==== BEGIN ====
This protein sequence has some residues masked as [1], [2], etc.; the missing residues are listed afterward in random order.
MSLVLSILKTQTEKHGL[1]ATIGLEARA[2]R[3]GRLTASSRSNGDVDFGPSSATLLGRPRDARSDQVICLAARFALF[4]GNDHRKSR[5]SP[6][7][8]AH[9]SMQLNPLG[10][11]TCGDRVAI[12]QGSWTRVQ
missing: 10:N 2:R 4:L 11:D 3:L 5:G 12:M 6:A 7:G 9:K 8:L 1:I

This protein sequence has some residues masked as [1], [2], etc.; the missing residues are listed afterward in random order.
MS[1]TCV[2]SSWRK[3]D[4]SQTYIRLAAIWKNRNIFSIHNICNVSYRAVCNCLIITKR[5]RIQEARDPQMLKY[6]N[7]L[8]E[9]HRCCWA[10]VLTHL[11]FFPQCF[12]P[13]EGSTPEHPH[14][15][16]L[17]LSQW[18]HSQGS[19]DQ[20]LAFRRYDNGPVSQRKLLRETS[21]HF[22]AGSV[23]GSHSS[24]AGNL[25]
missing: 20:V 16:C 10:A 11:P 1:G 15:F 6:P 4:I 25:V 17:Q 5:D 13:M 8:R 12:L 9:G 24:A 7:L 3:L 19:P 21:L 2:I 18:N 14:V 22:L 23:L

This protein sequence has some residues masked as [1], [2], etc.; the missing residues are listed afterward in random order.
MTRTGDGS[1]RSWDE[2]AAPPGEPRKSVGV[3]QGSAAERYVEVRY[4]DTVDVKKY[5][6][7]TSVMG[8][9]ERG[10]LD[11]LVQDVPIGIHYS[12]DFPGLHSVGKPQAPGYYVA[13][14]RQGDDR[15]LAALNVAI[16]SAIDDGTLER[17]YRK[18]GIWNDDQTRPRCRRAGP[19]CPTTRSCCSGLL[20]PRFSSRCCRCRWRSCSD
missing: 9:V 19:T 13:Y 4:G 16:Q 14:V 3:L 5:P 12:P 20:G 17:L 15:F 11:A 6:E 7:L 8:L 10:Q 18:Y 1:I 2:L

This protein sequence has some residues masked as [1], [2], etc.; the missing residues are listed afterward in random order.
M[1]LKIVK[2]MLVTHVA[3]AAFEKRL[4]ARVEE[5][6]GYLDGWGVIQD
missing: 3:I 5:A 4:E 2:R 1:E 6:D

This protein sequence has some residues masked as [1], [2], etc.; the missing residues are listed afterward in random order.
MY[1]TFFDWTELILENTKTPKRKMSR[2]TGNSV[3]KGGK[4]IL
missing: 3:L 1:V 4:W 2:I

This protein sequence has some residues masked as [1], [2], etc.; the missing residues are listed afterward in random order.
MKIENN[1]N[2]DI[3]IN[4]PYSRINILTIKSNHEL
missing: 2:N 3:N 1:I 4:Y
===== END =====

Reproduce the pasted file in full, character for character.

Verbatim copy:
This protein sequence has some residues masked as [1], [2], etc.; the missing residues are listed afterward in random order.
MSLVLSILKTQTEKHGL[1]ATIGLEARA[2]R[3]GRLTASSRSNGDVDFGPSSATLLGRPRDARSDQVICLAARFALF[4]GNDHRKSR[5]SP[6][7][8]AH[9]SMQLNPLG[10][11]TCGDRVAI[12]QGSWTRVQ
missing: 10:N 2:R 4:L 11:D 3:L 5:G 12:M 6:A 7:G 9:K 8:L 1:I

This protein sequence has some residues masked as [1], [2], etc.; the missing residues are listed afterward in random order.
MS[1]TCV[2]SSWRK[3]D[4]SQTYIRLAAIWKNRNIFSIHNICNVSYRAVCNCLIITKR[5]RIQEARDPQMLKY[6]N[7]L[8]E[9]HRCCWA[10]VLTHL[11]FFPQCF[12]P[13]EGSTPEHPH[14][15][16]L[17]LSQW[18]HSQGS[19]DQ[20]LAFRRYDNGPVSQRKLLRETS[21]HF[22]AGSV[23]GSHSS[24]AGNL[25]
missing: 20:V 16:C 10:A 11:P 1:G 15:F 6:P 4:I 25:V 17:Q 5:D 13:M 8:R 12:L 9:G 24:A 7:L 3:L 19:P 21:L 2:I 18:N 14:V 22:L 23:L

This protein sequence has some residues masked as [1], [2], etc.; the missing residues are listed afterward in random order.
MTRTGDGS[1]RSWDE[2]AAPPGEPRKSVGV[3]QGSAAERYVEVRY[4]DTVDVKKY[5][6][7]TSVMG[8][9]ERG[10]LD[11]LVQDVPIGIHYS[12]DFPGLHSVGKPQAPGYYVA[13][14]RQGDDR[15]LAALNVAI[16]SAIDDGTLER[17]YRK[18]GIWNDDQTRPRCRRAGP[19]CPTTRSCCSGLL[20]PRFSSRCCRCRWRSCSD
missing: 9:V 19:T 13:Y 4:G 16:Q 14:V 3:L 5:P 12:P 20:G 17:L 15:F 11:A 6:E 7:L 8:L 10:Q 18:Y 1:I 2:L

This protein sequence has some residues masked as [1], [2], etc.; the missing residues are listed afterward in random order.
M[1]LKIVK[2]MLVTHVA[3]AAFEKRL[4]ARVEE[5][6]GYLDGWGVIQD
missing: 3:I 5:A 4:E 2:R 1:E 6:D

This protein sequence has some residues masked as [1], [2], etc.; the missing residues are listed afterward in random order.
MY[1]TFFDWTELILENTKTPKRKMSR[2]TGNSV[3]KGGK[4]IL
missing: 3:L 1:V 4:W 2:I

This protein sequence has some residues masked as [1], [2], etc.; the missing residues are listed afterward in random order.
MKIENN[1]N[2]DI[3]IN[4]PYSRINILTIKSNHEL
missing: 2:N 3:N 1:I 4:Y